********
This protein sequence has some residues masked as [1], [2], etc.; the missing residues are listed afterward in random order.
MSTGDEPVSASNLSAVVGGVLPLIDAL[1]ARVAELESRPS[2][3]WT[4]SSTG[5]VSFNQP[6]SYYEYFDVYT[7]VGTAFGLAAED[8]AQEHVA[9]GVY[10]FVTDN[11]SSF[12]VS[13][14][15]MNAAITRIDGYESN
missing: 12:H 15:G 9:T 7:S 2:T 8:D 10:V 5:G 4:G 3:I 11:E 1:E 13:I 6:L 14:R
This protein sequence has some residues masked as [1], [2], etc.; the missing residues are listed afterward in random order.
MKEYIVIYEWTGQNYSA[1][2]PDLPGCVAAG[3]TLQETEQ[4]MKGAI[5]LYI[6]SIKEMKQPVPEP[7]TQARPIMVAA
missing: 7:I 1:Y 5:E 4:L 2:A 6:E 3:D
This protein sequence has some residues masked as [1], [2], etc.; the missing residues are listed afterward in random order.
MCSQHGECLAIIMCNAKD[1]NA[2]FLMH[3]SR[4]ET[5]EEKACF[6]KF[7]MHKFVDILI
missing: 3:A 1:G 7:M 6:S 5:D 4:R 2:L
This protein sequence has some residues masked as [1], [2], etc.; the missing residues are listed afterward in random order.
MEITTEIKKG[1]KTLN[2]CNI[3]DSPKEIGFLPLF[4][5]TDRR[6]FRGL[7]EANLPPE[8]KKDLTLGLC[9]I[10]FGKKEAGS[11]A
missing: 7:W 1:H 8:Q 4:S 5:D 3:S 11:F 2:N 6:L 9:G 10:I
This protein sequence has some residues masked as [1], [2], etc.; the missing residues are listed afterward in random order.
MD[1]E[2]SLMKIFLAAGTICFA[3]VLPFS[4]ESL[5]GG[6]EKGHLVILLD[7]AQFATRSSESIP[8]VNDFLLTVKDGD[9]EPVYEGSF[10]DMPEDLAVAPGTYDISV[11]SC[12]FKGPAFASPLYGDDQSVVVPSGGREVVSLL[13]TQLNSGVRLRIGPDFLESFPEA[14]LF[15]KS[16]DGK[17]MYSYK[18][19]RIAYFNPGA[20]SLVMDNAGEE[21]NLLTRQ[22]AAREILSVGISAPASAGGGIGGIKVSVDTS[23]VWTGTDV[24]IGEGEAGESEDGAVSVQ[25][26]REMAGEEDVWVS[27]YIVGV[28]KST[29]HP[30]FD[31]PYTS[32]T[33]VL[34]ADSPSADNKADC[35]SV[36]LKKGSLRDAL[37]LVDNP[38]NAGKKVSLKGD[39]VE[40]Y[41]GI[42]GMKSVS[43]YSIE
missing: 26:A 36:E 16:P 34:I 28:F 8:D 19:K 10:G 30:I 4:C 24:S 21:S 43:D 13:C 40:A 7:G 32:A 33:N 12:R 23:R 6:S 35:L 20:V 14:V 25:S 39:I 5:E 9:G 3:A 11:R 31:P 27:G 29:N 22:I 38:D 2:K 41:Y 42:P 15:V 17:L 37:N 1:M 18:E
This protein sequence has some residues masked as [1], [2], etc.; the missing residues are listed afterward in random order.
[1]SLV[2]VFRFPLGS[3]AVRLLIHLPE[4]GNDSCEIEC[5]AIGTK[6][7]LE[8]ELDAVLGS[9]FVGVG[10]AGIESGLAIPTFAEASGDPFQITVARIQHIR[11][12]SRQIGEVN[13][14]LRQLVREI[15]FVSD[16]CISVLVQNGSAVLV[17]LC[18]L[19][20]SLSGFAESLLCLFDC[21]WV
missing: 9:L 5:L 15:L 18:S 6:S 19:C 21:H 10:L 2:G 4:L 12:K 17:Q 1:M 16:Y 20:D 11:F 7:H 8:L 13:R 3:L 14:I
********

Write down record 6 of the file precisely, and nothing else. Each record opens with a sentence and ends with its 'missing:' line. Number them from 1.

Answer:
This protein sequence has some residues masked as [1], [2], etc.; the missing residues are listed afterward in random order.
[1]SLV[2]VFRFPLGS[3]AVRLLIHLPE[4]GNDSCEIEC[5]AIGTK[6][7]LE[8]ELDAVLGS[9]FVGVG[10]AGIESGLAIPTFAEASGDPFQITVARIQHIR[11][12]SRQIGEVN[13][14]LRQLVREI[15]FVSD[16]CISVLVQNGSAVLV[17]LC[18]L[19][20]SLSGFAESLLCLFDC[21]WV
missing: 9:L 5:L 15:L 18:S 6:S 19:C 21:H 10:L 2:G 4:L 12:K 17:Q 1:M 16:Y 20:D 11:F 7:H 8:L 13:R 3:L 14:I